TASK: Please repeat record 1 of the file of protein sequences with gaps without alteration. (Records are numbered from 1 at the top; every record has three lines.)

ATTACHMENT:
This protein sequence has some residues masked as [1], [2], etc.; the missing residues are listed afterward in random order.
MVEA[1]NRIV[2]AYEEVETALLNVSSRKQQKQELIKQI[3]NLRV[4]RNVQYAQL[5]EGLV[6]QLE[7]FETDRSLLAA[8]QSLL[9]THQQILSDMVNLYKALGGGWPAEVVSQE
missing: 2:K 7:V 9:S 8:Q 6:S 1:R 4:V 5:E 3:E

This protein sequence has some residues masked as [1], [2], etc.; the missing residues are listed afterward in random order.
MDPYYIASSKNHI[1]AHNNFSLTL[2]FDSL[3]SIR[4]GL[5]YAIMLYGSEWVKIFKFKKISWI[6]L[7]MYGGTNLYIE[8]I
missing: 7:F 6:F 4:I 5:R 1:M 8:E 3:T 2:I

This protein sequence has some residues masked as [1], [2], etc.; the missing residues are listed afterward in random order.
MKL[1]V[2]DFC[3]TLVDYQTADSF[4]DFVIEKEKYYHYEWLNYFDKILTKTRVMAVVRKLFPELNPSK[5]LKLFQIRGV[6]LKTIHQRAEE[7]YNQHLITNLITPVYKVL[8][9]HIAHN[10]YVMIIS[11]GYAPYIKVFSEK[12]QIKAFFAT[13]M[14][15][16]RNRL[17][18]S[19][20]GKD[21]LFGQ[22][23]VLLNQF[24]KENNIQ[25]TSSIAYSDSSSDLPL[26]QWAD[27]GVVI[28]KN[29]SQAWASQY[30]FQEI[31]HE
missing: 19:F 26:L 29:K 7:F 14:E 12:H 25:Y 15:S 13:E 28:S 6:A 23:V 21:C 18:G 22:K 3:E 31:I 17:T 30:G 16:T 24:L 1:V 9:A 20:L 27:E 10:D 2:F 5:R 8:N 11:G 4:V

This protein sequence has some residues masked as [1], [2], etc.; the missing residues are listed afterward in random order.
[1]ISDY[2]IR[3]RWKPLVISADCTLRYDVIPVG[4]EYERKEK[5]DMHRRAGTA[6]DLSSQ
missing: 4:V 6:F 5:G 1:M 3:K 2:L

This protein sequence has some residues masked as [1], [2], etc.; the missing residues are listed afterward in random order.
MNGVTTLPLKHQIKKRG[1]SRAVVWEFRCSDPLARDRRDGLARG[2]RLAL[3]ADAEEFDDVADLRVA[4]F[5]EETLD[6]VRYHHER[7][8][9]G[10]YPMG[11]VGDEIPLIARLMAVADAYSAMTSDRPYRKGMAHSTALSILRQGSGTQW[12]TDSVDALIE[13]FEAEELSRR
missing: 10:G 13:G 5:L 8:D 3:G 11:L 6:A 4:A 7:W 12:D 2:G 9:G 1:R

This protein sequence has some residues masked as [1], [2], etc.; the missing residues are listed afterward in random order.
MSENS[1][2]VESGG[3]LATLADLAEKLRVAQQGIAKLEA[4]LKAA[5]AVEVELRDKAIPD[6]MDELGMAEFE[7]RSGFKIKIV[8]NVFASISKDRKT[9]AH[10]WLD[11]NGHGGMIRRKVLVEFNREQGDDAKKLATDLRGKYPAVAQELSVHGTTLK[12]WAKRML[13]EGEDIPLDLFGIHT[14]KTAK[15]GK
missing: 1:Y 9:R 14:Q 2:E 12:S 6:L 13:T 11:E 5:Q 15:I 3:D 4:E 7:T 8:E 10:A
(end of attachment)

This protein sequence has some residues masked as [1], [2], etc.; the missing residues are listed afterward in random order.
MVEA[1]NRIV[2]AYEEVETALLNVSSRKQQKQELIKQI[3]NLRV[4]RNVQYAQL[5]EGLV[6]QLE[7]FETDRSLLAA[8]QSLL[9]THQQILSDMVNLYKALGGGWPAEVVSQE
missing: 2:K 7:V 9:S 8:Q 6:S 1:R 4:V 5:E 3:E